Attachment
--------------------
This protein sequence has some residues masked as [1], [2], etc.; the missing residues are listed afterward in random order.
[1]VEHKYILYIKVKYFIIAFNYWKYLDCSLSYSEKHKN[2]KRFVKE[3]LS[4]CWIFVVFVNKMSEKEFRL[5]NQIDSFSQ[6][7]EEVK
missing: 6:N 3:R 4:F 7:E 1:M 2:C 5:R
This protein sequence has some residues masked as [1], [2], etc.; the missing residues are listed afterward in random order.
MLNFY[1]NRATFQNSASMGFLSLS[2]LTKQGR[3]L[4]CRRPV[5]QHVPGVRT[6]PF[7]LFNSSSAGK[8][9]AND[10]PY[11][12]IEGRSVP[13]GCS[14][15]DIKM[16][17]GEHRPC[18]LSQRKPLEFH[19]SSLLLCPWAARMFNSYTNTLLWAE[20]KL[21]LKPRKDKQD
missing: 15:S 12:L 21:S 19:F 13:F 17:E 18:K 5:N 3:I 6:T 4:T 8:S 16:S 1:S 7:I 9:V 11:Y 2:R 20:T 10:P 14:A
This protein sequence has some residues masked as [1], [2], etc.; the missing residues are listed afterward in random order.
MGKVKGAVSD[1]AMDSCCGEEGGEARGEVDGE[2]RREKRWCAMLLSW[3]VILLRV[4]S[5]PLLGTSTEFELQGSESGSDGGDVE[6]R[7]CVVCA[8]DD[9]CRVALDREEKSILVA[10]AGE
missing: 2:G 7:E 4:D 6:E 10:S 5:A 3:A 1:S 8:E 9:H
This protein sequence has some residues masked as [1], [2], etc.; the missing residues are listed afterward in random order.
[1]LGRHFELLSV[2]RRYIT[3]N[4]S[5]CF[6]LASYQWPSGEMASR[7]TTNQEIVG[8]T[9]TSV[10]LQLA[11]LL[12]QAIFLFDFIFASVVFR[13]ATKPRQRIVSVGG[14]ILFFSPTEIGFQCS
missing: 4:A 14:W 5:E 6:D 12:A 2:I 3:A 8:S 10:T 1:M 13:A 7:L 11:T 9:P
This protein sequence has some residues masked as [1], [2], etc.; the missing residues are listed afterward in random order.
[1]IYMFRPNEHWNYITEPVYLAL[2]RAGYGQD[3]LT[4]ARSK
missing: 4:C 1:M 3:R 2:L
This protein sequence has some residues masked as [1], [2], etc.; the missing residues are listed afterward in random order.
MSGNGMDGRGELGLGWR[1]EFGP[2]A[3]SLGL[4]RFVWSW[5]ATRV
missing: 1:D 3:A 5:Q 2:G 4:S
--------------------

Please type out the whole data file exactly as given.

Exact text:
This protein sequence has some residues masked as [1], [2], etc.; the missing residues are listed afterward in random order.
[1]VEHKYILYIKVKYFIIAFNYWKYLDCSLSYSEKHKN[2]KRFVKE[3]LS[4]CWIFVVFVNKMSEKEFRL[5]NQIDSFSQ[6][7]EEVK
missing: 6:N 3:R 4:F 7:E 1:M 2:C 5:R
This protein sequence has some residues masked as [1], [2], etc.; the missing residues are listed afterward in random order.
MLNFY[1]NRATFQNSASMGFLSLS[2]LTKQGR[3]L[4]CRRPV[5]QHVPGVRT[6]PF[7]LFNSSSAGK[8][9]AND[10]PY[11][12]IEGRSVP[13]GCS[14][15]DIKM[16][17]GEHRPC[18]LSQRKPLEFH[19]SSLLLCPWAARMFNSYTNTLLWAE[20]KL[21]LKPRKDKQD
missing: 15:S 12:L 21:S 19:F 13:F 17:E 18:K 5:N 3:I 6:T 4:T 8:S 16:S 1:S 7:I 9:V 11:Y 2:R 20:T 10:P 14:A
This protein sequence has some residues masked as [1], [2], etc.; the missing residues are listed afterward in random order.
MGKVKGAVSD[1]AMDSCCGEEGGEARGEVDGE[2]RREKRWCAMLLSW[3]VILLRV[4]S[5]PLLGTSTEFELQGSESGSDGGDVE[6]R[7]CVVCA[8]DD[9]CRVALDREEKSILVA[10]AGE
missing: 2:G 7:E 4:D 6:E 10:S 5:A 3:A 1:S 8:E 9:H
This protein sequence has some residues masked as [1], [2], etc.; the missing residues are listed afterward in random order.
[1]LGRHFELLSV[2]RRYIT[3]N[4]S[5]CF[6]LASYQWPSGEMASR[7]TTNQEIVG[8]T[9]TSV[10]LQLA[11]LL[12]QAIFLFDFIFASVVFR[13]ATKPRQRIVSVGG[14]ILFFSPTEIGFQCS
missing: 4:A 14:W 5:E 6:D 12:A 2:I 3:A 8:S 10:T 1:M 13:A 7:L 11:T 9:P
This protein sequence has some residues masked as [1], [2], etc.; the missing residues are listed afterward in random order.
[1]IYMFRPNEHWNYITEPVYLAL[2]RAGYGQD[3]LT[4]ARSK
missing: 4:C 1:M 3:R 2:L
This protein sequence has some residues masked as [1], [2], etc.; the missing residues are listed afterward in random order.
MSGNGMDGRGELGLGWR[1]EFGP[2]A[3]SLGL[4]RFVWSW[5]ATRV
missing: 1:D 3:A 5:Q 2:G 4:S